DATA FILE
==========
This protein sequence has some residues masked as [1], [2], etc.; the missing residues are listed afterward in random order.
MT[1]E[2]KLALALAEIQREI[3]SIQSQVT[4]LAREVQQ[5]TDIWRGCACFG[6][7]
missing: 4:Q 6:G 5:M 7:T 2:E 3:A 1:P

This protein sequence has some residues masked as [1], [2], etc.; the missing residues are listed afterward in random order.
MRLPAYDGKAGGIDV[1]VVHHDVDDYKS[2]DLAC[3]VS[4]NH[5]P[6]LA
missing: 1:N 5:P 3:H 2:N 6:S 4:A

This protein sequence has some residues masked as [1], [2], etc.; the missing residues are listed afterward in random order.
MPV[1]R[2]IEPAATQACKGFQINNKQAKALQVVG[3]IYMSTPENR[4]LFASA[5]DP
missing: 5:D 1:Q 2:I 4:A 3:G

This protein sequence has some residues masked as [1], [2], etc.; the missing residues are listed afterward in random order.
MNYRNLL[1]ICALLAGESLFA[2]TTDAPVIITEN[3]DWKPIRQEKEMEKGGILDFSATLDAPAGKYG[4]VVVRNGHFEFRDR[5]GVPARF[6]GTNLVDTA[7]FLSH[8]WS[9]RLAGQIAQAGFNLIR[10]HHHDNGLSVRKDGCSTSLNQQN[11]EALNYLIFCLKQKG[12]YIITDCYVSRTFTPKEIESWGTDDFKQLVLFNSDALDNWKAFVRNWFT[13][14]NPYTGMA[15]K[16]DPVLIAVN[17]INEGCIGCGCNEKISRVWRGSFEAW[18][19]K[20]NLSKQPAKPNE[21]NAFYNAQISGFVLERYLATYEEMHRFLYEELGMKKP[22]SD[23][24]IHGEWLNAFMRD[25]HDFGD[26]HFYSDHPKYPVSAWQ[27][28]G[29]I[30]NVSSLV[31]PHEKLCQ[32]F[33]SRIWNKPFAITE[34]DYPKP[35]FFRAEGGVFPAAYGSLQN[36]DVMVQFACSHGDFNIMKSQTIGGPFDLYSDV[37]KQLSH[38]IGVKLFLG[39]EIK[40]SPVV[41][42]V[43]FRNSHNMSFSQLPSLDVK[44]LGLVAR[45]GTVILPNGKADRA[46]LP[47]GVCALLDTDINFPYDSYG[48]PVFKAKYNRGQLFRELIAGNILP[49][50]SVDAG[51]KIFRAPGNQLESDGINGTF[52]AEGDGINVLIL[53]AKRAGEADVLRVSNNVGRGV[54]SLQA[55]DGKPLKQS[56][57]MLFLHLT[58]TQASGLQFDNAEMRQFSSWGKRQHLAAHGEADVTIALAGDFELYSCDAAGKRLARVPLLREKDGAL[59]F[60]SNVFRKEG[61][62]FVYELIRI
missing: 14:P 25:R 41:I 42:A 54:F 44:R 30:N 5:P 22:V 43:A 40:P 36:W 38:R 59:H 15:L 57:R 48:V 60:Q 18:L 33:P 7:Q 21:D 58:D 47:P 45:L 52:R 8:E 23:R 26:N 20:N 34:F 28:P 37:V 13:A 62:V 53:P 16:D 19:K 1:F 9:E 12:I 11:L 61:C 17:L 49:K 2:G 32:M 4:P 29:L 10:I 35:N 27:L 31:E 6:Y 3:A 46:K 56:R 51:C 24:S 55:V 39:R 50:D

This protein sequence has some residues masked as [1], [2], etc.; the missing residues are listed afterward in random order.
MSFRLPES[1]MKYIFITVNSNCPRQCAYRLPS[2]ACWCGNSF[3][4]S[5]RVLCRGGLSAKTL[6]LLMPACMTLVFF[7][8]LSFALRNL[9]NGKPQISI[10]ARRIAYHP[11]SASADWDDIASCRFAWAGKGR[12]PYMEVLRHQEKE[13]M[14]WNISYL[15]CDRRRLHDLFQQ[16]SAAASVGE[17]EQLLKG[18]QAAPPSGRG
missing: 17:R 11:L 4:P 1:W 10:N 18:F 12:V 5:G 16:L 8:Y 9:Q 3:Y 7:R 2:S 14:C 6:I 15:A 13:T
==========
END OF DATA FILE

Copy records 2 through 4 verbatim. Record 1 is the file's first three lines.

This protein sequence has some residues masked as [1], [2], etc.; the missing residues are listed afterward in random order.
MRLPAYDGKAGGIDV[1]VVHHDVDDYKS[2]DLAC[3]VS[4]NH[5]P[6]LA
missing: 1:N 5:P 3:H 2:N 6:S 4:A

This protein sequence has some residues masked as [1], [2], etc.; the missing residues are listed afterward in random order.
MPV[1]R[2]IEPAATQACKGFQINNKQAKALQVVG[3]IYMSTPENR[4]LFASA[5]DP
missing: 5:D 1:Q 2:I 4:A 3:G

This protein sequence has some residues masked as [1], [2], etc.; the missing residues are listed afterward in random order.
MNYRNLL[1]ICALLAGESLFA[2]TTDAPVIITEN[3]DWKPIRQEKEMEKGGILDFSATLDAPAGKYG[4]VVVRNGHFEFRDR[5]GVPARF[6]GTNLVDTA[7]FLSH[8]WS[9]RLAGQIAQAGFNLIR[10]HHHDNGLSVRKDGCSTSLNQQN[11]EALNYLIFCLKQKG[12]YIITDCYVSRTFTPKEIESWGTDDFKQLVLFNSDALDNWKAFVRNWFT[13][14]NPYTGMA[15]K[16]DPVLIAVN[17]INEGCIGCGCNEKISRVWRGSFEAW[18][19]K[20]NLSKQPAKPNE[21]NAFYNAQISGFVLERYLATYEEMHRFLYEELGMKKP[22]SD[23][24]IHGEWLNAFMRD[25]HDFGD[26]HFYSDHPKYPVSAWQ[27][28]G[29]I[30]NVSSLV[31]PHEKLCQ[32]F[33]SRIWNKPFAITE[34]DYPKP[35]FFRAEGGVFPAAYGSLQN[36]DVMVQFACSHGDFNIMKSQTIGGPFDLYSDV[37]KQLSH[38]IGVKLFLG[39]EIK[40]SPVV[41][42]V[43]FRNSHNMSFSQLPSLDVK[44]LGLVAR[45]GTVILPNGKADRA[46]LP[47]GVCALLDTDINFPYDSYG[48]PVFKAKYNRGQLFRELIAGNILP[49][50]SVDAG[51]KIFRAPGNQLESDGINGTF[52]AEGDGINVLIL[53]AKRAGEADVLRVSNNVGRGV[54]SLQA[55]DGKPLKQS[56][57]MLFLHLT[58]TQASGLQFDNAEMRQFSSWGKRQHLAAHGEADVTIALAGDFELYSCDAAGKRLARVPLLREKDGAL[59]F[60]SNVFRKEG[61][62]FVYELIRI
missing: 14:P 25:R 41:I 42:A 54:F 44:R 30:N 5:P 22:V 43:A 40:P 36:W 38:R 59:H 15:L 57:R 48:V 60:Q 18:L 33:P 7:Q 21:D 58:D 47:P 45:L 52:R 8:E 23:R 26:N 20:N 34:F 28:P 37:V 13:A 62:V 53:P 16:D 19:K 1:F 9:E 12:I 11:L 61:C 17:L 49:K 2:G 32:M 4:P 29:L 10:I 35:N 27:L 31:E 6:Y 3:A 46:K 56:R 51:C 24:S 55:V 39:R 50:D